Cleopatra VIII Selene is the only daughter of Cleopatra VII, the woman who many see as one of Egypt’s greatest rulers and a tragic victim of political intrigue. Shamed at the conquering of their beloved homeland, Cleopatra VII and her husband Marcus Antonius take their lives, leaving three children behind. Selene, her twin brother Alexandros, and her younger brother Ptolemy “Ptolly” Philadelphos are then sent on a ship to Rome to live out the rest of their days in the palace of Octavianus, the very man who ripped Egypt from them.
Dissatisfied with her current life, Selene begins formulating a plan to return to Egypt and claim what she sees as her rightful throne. Stealing a kingdom is time consuming; Selene is kept busy gathering allies and friends to aid her, but not too busy to fall for one young man… while romancing another.
Torn between two men, two outlooks on life, and two paths to the power she needs to take back her true love, Egypt, Selene makes her way through the cold prison that envelopes her life, vying to make it back to the warm sands of her homeland.
Selene herself makes for an interesting character. While many historical fiction novels that I’ve read are written as journal entries, Cleopatra’s Moon is not. This is a definite improvement on the flow of the novel, especially when chapters skip months or even years of Selene’s life.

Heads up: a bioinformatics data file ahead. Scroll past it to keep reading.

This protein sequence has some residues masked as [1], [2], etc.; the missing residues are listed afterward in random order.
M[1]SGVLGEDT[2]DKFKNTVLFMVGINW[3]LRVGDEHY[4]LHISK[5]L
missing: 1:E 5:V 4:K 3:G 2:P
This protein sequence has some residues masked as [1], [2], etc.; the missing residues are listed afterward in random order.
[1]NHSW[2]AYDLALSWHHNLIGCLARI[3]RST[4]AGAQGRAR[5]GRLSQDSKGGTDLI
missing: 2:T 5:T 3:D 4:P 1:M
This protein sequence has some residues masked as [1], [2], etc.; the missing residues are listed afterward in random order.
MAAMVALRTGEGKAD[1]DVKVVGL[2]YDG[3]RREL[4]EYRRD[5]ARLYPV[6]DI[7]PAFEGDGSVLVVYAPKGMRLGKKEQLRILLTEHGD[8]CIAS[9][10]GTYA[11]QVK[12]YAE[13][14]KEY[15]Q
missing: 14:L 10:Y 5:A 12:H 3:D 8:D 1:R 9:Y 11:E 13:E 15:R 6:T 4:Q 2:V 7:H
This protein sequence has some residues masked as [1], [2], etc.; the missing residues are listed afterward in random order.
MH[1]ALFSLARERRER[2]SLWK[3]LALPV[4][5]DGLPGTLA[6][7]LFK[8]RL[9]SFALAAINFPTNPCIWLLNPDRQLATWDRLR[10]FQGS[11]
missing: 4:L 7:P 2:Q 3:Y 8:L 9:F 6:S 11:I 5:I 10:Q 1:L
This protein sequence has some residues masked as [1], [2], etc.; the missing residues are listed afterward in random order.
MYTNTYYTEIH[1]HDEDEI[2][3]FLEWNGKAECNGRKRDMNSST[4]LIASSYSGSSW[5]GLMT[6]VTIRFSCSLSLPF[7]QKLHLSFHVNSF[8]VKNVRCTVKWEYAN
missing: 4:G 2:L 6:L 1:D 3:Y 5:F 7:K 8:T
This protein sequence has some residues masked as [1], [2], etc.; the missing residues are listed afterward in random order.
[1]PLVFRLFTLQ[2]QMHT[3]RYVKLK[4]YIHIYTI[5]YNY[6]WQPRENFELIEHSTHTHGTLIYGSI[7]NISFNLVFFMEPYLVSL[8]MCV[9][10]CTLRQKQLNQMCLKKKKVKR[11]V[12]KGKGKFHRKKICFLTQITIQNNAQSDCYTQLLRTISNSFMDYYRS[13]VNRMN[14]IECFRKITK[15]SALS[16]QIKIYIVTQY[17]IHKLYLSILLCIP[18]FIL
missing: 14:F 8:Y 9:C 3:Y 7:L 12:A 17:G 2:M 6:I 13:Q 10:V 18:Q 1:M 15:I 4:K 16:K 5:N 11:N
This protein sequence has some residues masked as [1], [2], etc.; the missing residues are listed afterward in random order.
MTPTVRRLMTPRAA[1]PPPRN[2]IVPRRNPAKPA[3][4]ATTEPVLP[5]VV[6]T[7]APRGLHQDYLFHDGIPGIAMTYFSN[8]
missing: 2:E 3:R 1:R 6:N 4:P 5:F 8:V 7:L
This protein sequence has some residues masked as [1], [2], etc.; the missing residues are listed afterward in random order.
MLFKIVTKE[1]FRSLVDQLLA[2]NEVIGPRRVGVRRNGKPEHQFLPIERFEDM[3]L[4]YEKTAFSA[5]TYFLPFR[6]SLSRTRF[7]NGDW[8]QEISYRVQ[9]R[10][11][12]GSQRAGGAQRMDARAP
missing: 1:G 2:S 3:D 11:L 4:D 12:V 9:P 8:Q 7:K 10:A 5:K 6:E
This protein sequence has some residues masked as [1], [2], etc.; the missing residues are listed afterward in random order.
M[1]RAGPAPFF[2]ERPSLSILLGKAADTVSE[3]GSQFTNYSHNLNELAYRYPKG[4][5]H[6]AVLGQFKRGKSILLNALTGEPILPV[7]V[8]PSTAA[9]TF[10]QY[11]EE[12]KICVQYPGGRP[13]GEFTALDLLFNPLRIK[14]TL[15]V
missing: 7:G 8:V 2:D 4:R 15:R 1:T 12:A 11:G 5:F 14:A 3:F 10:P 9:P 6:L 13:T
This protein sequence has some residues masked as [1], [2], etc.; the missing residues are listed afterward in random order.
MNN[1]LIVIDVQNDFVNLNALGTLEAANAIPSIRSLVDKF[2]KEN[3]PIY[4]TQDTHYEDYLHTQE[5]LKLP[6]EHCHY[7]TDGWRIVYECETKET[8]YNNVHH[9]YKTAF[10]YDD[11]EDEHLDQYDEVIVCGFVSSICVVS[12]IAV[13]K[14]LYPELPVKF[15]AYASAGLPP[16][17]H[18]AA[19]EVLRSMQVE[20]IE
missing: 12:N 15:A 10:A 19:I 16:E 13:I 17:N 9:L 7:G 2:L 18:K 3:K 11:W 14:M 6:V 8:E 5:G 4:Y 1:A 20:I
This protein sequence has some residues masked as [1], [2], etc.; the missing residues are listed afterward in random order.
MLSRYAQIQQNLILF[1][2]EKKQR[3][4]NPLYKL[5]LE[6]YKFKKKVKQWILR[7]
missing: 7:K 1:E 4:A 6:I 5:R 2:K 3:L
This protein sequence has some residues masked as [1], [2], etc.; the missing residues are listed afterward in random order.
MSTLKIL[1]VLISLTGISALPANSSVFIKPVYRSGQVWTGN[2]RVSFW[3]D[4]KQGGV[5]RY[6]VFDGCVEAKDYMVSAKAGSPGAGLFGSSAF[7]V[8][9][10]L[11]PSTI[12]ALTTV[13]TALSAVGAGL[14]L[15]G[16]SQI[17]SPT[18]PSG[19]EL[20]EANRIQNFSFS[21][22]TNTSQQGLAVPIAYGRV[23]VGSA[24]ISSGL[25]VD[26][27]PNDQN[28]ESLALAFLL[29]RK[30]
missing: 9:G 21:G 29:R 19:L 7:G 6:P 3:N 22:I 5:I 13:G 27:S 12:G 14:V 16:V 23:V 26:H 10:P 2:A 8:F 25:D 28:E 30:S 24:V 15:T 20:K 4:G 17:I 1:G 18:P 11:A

Often adamant about what she sees as an eventual and inevitable return to the throne, Selene’s character can be a bit grating at times due to her naïveté. However, as Selene ages throughout the course of the book, the reader can definitely see how she moves from a young palace child to a desperate but worldly young woman, trying to emulate her mother. Selene’s mission comes to a head the end of the book, when Selene finally realizes what it is that she wants out of life, even when it appears as though she has nothing left to live for.
The detailed character list at the beginning, along with the “facts within the fiction” section at the end show that Shecter isn’t kidding around with this book. Having written books on the ancient world before, she is no stranger to the intense research that is needed to develop the complex political and social world featured in Cleopatra’s Moon.
The ending to Cleopatra’s Moon left me happier and more satisfied than most endings in YA fiction. Everything wraps up nicely in a neat little package, and I truly believe that it is the best ending that Selene could have. Shecter is also kind enough to add an author’s note immediately following the ending, letting us know what happens beyond the last page of the novel.
Fascinating, exciting, and heart breaking all at once, Cleopatra’s Moon paints a picture of a young woman history has ignored in favor of her mother. But Selene deserves her own story, and Shecter tells it expertly.
Emily Weaver enjoys museum galleries, wading in streams, and the more-than-occasional episode of anime. She also hopes to travel the world some day.